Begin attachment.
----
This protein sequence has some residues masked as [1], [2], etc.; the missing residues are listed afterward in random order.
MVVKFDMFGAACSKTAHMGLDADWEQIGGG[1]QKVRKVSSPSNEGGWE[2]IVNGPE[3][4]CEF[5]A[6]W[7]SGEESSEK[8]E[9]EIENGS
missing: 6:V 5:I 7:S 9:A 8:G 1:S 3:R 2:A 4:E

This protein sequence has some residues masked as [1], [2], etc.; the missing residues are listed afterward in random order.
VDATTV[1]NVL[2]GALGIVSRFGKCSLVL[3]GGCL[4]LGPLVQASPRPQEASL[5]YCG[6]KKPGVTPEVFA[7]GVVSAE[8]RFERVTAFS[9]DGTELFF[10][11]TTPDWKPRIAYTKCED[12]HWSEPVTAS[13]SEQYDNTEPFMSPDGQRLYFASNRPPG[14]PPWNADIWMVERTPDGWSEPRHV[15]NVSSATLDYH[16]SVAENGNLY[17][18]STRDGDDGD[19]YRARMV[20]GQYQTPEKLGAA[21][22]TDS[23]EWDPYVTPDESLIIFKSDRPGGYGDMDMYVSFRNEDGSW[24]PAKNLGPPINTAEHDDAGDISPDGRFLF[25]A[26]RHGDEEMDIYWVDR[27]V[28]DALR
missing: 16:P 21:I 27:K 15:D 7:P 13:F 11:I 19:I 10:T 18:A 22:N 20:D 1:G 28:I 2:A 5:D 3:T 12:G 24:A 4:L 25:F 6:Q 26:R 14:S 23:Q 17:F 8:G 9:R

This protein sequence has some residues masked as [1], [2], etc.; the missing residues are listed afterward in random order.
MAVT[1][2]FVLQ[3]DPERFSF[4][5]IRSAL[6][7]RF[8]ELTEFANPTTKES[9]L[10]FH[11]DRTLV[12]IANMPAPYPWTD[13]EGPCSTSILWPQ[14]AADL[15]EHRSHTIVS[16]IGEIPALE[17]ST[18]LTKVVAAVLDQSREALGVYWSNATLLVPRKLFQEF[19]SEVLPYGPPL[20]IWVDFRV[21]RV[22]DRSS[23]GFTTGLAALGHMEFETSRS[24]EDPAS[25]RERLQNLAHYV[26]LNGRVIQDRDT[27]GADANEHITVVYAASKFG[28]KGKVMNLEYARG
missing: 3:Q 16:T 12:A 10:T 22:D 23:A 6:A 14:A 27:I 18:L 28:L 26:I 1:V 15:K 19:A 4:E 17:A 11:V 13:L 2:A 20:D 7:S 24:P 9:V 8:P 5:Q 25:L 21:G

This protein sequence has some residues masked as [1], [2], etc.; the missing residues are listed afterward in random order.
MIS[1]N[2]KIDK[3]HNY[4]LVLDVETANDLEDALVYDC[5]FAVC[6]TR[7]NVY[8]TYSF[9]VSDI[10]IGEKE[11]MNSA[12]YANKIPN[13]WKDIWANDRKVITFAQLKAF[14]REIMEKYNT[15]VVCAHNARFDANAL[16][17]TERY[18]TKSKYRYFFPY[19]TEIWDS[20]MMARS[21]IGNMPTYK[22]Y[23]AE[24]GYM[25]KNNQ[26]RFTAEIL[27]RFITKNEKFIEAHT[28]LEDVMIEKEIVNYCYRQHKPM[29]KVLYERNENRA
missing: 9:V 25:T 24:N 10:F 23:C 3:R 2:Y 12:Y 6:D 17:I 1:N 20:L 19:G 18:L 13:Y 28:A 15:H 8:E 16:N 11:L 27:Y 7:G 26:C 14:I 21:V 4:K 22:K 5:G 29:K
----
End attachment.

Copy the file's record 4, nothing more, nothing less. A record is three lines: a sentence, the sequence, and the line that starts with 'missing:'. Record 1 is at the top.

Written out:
This protein sequence has some residues masked as [1], [2], etc.; the missing residues are listed afterward in random order.
MIS[1]N[2]KIDK[3]HNY[4]LVLDVETANDLEDALVYDC[5]FAVC[6]TR[7]NVY[8]TYSF[9]VSDI[10]IGEKE[11]MNSA[12]YANKIPN[13]WKDIWANDRKVITFAQLKAF[14]REIMEKYNT[15]VVCAHNARFDANAL[16][17]TERY[18]TKSKYRYFFPY[19]TEIWDS[20]MMARS[21]IGNMPTYK[22]Y[23]AE[24]GYM[25]KNNQ[26]RFTAEIL[27]RFITKNEKFIEAHT[28]LEDVMIEKEIVNYCYRQHKPM[29]KVLYERNENRA
missing: 9:V 25:T 24:N 10:F 23:C 3:R 2:Y 12:Y 6:D 17:I 1:N 20:L 19:G 18:L 13:Y 28:A 15:H 8:E 16:N 11:L 27:Y 7:G 26:C 14:I 21:V 4:K 22:K 5:G 29:K